Tune: Vanishing Point
I wish I’d paid more attention to the book information that says “first volume of a series”. I somehow was expecting Tune: Vanishing Point to conclude in this book, or even to reach a satisfying stopping point. I don’t think it did. There may not be a volume two for another few years, and by that point, I won’t remember much of this one.
It also takes the story a long time to get started. I don’t think it’s spoiling anything to reveal what’s included in the book’s sales description, so I’ll say that the story is bookended and promoted as the tale of how Andy, art school dropout, becomes an exhibit in an alien zoo. Unfortunately, a large part of this volume is all about that time in art school and being a student slacker. It’s much too familiar; I’ve seen it all before. It’s very well-drawn, as I’d expect from author Derek Kirk Kim, but I didn’t need to read another young person complaining about how hard it is to find work as an artist and how pushy his parents are in forcing him to get a job.
On top of that is layered the standard “I like that girl, but I’m too shy to do anything about it.” Again, a storyline that’s all too common, and in this case, resolved both coincidentally and in a bit of a creepy fashion. She isn’t much of a well-realized character, just a typical “funny nerd girl”, and the story pacing is inconsistent and on the slow side, perhaps due to the work’s origin as a webcomic.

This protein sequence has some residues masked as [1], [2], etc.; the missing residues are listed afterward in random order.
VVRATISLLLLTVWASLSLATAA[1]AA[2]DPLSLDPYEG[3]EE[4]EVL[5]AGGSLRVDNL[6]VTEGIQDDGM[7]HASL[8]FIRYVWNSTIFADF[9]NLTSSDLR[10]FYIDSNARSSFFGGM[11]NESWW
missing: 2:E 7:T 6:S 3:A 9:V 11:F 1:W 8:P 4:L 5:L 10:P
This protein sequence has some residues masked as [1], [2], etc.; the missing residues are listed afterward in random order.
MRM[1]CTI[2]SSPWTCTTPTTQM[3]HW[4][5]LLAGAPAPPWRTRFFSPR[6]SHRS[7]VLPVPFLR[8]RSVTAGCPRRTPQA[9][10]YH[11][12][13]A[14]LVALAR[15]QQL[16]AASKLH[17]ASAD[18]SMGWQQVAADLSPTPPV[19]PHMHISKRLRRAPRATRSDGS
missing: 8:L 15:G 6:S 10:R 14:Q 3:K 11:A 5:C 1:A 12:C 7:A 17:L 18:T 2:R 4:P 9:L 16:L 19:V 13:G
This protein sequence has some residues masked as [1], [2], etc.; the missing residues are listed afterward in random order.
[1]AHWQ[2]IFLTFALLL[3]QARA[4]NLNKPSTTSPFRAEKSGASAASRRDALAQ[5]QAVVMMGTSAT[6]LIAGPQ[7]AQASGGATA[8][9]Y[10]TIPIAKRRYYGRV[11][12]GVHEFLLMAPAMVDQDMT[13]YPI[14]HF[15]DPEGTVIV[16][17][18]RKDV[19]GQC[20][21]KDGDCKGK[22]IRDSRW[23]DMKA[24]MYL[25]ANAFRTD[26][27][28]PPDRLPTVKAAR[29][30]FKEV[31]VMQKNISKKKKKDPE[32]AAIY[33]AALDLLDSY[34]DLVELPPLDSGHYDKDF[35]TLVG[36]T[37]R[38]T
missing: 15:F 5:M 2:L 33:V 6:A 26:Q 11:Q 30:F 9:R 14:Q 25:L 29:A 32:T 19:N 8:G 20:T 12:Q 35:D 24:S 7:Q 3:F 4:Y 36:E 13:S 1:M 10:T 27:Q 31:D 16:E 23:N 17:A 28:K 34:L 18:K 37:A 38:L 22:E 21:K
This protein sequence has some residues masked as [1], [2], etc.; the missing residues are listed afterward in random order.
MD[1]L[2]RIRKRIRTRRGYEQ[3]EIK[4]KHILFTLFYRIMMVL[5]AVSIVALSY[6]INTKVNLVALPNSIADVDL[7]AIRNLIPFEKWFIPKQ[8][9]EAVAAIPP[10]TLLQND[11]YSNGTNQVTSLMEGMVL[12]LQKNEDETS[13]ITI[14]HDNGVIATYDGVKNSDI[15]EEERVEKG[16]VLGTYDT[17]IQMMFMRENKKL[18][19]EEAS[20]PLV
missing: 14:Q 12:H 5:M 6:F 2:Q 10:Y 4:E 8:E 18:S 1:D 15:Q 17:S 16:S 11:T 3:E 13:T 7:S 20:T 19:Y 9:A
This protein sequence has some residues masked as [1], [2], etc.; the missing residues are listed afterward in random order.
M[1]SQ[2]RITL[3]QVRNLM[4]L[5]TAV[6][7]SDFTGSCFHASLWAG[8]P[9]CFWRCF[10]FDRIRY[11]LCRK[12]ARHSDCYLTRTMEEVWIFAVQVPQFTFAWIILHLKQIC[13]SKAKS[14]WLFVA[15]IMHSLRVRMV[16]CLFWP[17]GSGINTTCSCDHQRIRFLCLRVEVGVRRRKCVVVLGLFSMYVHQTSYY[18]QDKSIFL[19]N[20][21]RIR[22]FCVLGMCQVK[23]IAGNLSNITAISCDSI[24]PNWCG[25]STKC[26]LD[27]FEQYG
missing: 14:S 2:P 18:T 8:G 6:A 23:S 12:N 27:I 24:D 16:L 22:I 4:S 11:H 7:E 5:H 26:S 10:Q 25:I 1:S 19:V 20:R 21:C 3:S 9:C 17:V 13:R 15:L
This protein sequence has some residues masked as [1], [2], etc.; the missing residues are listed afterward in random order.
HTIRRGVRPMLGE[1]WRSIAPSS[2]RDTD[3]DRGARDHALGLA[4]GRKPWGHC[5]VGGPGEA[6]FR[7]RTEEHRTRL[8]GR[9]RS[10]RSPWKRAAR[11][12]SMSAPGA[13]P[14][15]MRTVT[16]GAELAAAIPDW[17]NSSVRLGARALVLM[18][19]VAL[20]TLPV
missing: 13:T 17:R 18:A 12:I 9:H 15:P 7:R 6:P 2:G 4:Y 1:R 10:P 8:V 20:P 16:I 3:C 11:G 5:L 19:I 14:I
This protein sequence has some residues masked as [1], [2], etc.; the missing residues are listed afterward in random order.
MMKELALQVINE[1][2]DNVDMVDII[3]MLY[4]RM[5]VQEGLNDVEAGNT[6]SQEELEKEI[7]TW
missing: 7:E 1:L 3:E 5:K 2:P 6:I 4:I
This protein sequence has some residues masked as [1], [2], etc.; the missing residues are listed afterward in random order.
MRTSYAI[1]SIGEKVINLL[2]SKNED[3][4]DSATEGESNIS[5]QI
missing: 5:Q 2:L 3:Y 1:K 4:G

The protagonist is a sad sack with nothing to recommend him. As of this volume, we don’t see him learn or grow or improve in any way, and his starting point isn’t someone I want to spend this much time with. Kim’s earlier stories with similar characters didn’t rub me the wrong way so much, perhaps because we were all younger then and I cut more slack. Now, I expect more.
As I said before, the art is lovely, but the layout is weird. Panels are scattered across a black star-spangled background (I guess to justify the “science-fiction comedy” label). There seems to be no consideration given to the page layout as a unit, with standard rectangular panels arranged in blocks. The reading order is always clear, but you sometimes wind up with pages that look like someone was interrupted in the middle of playing dominoes, with L shapes or odd paths.
Tune: Vanishing Point is due out in mid-November. The publisher’s site has some preview pages. If you’re not sure if you want the book, you can read it online at the comic’s site. Note that the second and following volumes aren’t illustrated by Kim but by Les McClaine (The Middleman). (The publisher provided a digital review copy.)